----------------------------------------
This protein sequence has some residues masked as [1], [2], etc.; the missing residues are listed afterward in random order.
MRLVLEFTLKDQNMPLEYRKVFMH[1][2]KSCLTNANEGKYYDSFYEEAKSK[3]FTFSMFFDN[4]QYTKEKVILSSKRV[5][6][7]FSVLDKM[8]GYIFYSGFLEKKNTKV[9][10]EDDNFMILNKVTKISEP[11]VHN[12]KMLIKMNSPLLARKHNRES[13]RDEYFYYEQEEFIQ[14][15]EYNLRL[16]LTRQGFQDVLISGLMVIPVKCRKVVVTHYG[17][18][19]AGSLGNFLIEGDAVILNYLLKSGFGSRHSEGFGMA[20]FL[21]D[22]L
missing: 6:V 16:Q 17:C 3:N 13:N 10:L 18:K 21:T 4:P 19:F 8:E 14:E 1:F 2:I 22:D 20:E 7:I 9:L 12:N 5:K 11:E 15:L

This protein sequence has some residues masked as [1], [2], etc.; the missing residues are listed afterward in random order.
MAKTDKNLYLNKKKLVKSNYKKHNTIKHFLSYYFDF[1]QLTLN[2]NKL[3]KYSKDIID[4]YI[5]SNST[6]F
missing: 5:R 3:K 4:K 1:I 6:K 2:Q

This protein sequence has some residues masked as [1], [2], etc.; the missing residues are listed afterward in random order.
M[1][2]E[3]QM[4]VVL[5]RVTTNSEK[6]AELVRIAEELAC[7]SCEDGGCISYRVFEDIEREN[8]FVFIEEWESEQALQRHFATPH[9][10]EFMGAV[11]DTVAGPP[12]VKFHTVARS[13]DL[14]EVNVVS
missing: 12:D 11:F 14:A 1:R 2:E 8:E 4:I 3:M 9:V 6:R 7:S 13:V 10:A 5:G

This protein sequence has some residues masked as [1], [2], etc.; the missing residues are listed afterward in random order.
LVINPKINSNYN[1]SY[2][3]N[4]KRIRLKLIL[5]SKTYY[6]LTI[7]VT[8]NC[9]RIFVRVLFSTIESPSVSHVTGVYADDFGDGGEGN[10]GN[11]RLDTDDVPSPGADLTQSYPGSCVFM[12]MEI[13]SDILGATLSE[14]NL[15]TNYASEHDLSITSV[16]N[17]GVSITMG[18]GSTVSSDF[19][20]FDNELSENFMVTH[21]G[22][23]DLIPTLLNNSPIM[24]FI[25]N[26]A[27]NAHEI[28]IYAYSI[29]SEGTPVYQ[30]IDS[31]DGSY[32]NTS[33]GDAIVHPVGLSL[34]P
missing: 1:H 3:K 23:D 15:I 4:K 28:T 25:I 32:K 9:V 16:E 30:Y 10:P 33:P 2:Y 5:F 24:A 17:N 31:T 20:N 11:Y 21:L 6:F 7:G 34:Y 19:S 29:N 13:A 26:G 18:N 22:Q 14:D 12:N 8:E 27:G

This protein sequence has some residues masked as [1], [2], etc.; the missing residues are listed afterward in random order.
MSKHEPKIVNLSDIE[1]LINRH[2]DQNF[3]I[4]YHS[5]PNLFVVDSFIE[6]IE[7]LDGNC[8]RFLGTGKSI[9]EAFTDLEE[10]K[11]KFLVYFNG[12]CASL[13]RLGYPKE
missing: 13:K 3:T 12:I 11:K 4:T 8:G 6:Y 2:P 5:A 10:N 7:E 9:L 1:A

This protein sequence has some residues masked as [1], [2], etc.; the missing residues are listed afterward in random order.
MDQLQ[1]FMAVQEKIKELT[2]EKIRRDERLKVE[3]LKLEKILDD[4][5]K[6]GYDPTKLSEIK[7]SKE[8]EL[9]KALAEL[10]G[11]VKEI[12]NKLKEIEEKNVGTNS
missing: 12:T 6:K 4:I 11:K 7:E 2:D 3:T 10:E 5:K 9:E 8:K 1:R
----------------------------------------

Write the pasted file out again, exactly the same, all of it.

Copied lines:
This protein sequence has some residues masked as [1], [2], etc.; the missing residues are listed afterward in random order.
MRLVLEFTLKDQNMPLEYRKVFMH[1][2]KSCLTNANEGKYYDSFYEEAKSK[3]FTFSMFFDN[4]QYTKEKVILSSKRV[5][6][7]FSVLDKM[8]GYIFYSGFLEKKNTKV[9][10]EDDNFMILNKVTKISEP[11]VHN[12]KMLIKMNSPLLARKHNRES[13]RDEYFYYEQEEFIQ[14][15]EYNLRL[16]LTRQGFQDVLISGLMVIPVKCRKVVVTHYG[17][18][19]AGSLGNFLIEGDAVILNYLLKSGFGSRHSEGFGMA[20]FL[21]D[22]L
missing: 6:V 16:Q 17:C 3:N 13:N 10:L 18:K 21:T 4:P 19:F 8:E 14:E 1:F 2:I 22:D 20:E 7:I 9:L 12:N 5:K 11:E 15:L

This protein sequence has some residues masked as [1], [2], etc.; the missing residues are listed afterward in random order.
MAKTDKNLYLNKKKLVKSNYKKHNTIKHFLSYYFDF[1]QLTLN[2]NKL[3]KYSKDIID[4]YI[5]SNST[6]F
missing: 5:R 3:K 4:K 1:I 6:K 2:Q

This protein sequence has some residues masked as [1], [2], etc.; the missing residues are listed afterward in random order.
M[1][2]E[3]QM[4]VVL[5]RVTTNSEK[6]AELVRIAEELAC[7]SCEDGGCISYRVFEDIEREN[8]FVFIEEWESEQALQRHFATPH[9][10]EFMGAV[11]DTVAGPP[12]VKFHTVARS[13]DL[14]EVNVVS
missing: 12:D 11:F 14:A 1:R 2:E 8:E 4:I 3:M 9:V 6:R 7:S 13:V 10:A 5:G

This protein sequence has some residues masked as [1], [2], etc.; the missing residues are listed afterward in random order.
LVINPKINSNYN[1]SY[2][3]N[4]KRIRLKLIL[5]SKTYY[6]LTI[7]VT[8]NC[9]RIFVRVLFSTIESPSVSHVTGVYADDFGDGGEGN[10]GN[11]RLDTDDVPSPGADLTQSYPGSCVFM[12]MEI[13]SDILGATLSE[14]NL[15]TNYASEHDLSITSV[16]N[17]GVSITMG[18]GSTVSSDF[19][20]FDNELSENFMVTH[21]G[22][23]DLIPTLLNNSPIM[24]FI[25]N[26]A[27]NAHEI[28]IYAYSI[29]SEGTPVYQ[30]IDS[31]DGSY[32]NTS[33]GDAIVHPVGLSL[34]P
missing: 1:H 3:K 23:D 15:I 4:K 28:T 25:I 32:K 9:V 16:E 30:Y 10:P 33:P 2:Y 5:F 24:A 17:N 31:T 20:N 11:Y 21:L 6:F 7:G 34:Y 19:S 29:N 13:A 26:G 18:N 22:Q 14:D 12:N 8:E 27:G

This protein sequence has some residues masked as [1], [2], etc.; the missing residues are listed afterward in random order.
MSKHEPKIVNLSDIE[1]LINRH[2]DQNF[3]I[4]YHS[5]PNLFVVDSFIE[6]IE[7]LDGNC[8]RFLGTGKSI[9]EAFTDLEE[10]K[11]KFLVYFNG[12]CASL[13]RLGYPKE
missing: 13:K 3:T 12:I 11:K 4:T 8:G 6:Y 2:P 5:A 10:N 7:E 9:L 1:A

This protein sequence has some residues masked as [1], [2], etc.; the missing residues are listed afterward in random order.
MDQLQ[1]FMAVQEKIKELT[2]EKIRRDERLKVE[3]LKLEKILDD[4][5]K[6]GYDPTKLSEIK[7]SKE[8]EL[9]KALAEL[10]G[11]VKEI[12]NKLKEIEEKNVGTNS
missing: 12:T 6:K 4:I 11:K 7:E 2:D 3:T 10:E 5:K 9:E 8:K 1:R